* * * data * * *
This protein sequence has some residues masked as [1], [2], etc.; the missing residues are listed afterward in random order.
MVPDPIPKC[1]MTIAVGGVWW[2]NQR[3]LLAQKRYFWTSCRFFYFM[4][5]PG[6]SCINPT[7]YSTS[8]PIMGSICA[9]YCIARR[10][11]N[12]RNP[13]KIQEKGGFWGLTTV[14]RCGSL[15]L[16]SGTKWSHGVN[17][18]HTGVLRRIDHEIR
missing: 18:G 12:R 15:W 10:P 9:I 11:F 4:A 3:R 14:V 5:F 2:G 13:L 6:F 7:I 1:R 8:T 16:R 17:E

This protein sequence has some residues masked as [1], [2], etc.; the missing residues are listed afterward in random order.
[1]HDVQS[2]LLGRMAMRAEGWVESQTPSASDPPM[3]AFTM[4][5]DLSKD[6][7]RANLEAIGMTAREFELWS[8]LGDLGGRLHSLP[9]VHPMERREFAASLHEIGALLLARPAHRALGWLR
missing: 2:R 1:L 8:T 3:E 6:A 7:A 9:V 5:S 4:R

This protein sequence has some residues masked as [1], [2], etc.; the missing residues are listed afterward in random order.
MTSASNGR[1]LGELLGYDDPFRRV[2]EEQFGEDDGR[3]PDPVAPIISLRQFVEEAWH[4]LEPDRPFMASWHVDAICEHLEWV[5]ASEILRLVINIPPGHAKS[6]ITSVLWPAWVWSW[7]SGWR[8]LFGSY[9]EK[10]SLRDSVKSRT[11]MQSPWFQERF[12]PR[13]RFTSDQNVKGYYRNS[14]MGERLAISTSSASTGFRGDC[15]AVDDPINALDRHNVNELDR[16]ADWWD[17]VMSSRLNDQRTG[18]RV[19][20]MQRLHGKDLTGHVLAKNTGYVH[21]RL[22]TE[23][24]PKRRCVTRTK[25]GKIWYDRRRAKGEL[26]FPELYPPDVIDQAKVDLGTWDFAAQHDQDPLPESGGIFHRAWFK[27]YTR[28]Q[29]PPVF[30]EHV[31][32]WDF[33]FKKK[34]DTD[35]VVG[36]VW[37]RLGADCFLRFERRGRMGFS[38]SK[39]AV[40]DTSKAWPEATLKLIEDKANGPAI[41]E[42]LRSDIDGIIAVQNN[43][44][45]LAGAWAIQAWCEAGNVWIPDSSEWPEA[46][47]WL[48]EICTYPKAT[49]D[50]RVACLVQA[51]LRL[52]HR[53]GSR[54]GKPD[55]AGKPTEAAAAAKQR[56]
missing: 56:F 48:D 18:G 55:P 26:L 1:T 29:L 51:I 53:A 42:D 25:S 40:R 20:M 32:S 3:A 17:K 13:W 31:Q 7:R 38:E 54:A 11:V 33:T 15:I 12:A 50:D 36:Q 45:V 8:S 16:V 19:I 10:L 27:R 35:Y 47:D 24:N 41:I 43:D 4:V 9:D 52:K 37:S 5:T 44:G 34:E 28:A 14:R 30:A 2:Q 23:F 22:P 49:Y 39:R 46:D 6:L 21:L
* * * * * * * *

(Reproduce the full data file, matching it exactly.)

This protein sequence has some residues masked as [1], [2], etc.; the missing residues are listed afterward in random order.
MVPDPIPKC[1]MTIAVGGVWW[2]NQR[3]LLAQKRYFWTSCRFFYFM[4][5]PG[6]SCINPT[7]YSTS[8]PIMGSICA[9]YCIARR[10][11]N[12]RNP[13]KIQEKGGFWGLTTV[14]RCGSL[15]L[16]SGTKWSHGVN[17][18]HTGVLRRIDHEIR
missing: 18:G 12:R 15:W 10:P 9:I 11:F 4:A 3:R 14:V 5:F 2:G 13:L 6:F 7:I 1:R 8:T 16:R 17:E

This protein sequence has some residues masked as [1], [2], etc.; the missing residues are listed afterward in random order.
[1]HDVQS[2]LLGRMAMRAEGWVESQTPSASDPPM[3]AFTM[4][5]DLSKD[6][7]RANLEAIGMTAREFELWS[8]LGDLGGRLHSLP[9]VHPMERREFAASLHEIGALLLARPAHRALGWLR
missing: 2:R 1:L 8:T 3:E 6:A 7:A 9:V 5:S 4:R

This protein sequence has some residues masked as [1], [2], etc.; the missing residues are listed afterward in random order.
MTSASNGR[1]LGELLGYDDPFRRV[2]EEQFGEDDGR[3]PDPVAPIISLRQFVEEAWH[4]LEPDRPFMASWHVDAICEHLEWV[5]ASEILRLVINIPPGHAKS[6]ITSVLWPAWVWSW[7]SGWR[8]LFGSY[9]EK[10]SLRDSVKSRT[11]MQSPWFQERF[12]PR[13]RFTSDQNVKGYYRNS[14]MGERLAISTSSASTGFRGDC[15]AVDDPINALDRHNVNELDR[16]ADWWD[17]VMSSRLNDQRTG[18]RV[19][20]MQRLHGKDLTGHVLAKNTGYVH[21]RL[22]TE[23][24]PKRRCVTRTK[25]GKIWYDRRRAKGEL[26]FPELYPPDVIDQAKVDLGTWDFAAQHDQDPLPESGGIFHRAWFK[27]YTR[28]Q[29]PPVF[30]EHV[31][32]WDF[33]FKKK[34]DTD[35]VVG[36]VW[37]RLGADCFLRFERRGRMGFS[38]SK[39]AV[40]DTSKAWPEATLKLIEDKANGPAI[41]E[42]LRSDIDGIIAVQNN[43][44][45]LAGAWAIQAWCEAGNVWIPDSSEWPEA[46][47]WL[48]EICTYPKAT[49]D[50]RVACLVQA[51]LRL[52]HR[53]GSR[54]GKPD[55]AGKPTEAAAAAKQR[56]
missing: 56:F 48:D 18:G 55:P 26:L 1:T 29:L 51:I 53:A 42:D 25:S 40:R 20:M 32:S 3:A 17:K 13:W 31:Q 7:R 38:E 54:A 11:V 33:T 15:I 12:A 50:D 36:Q 45:V 8:S 16:V 19:I 10:L 27:R 35:Y 47:D 24:N 41:I 43:D 4:V 9:D 52:K 37:S 5:T 44:G 34:E 28:A 14:R 30:A 2:Q 23:F 22:P 49:Y 39:R 46:D 6:L 21:L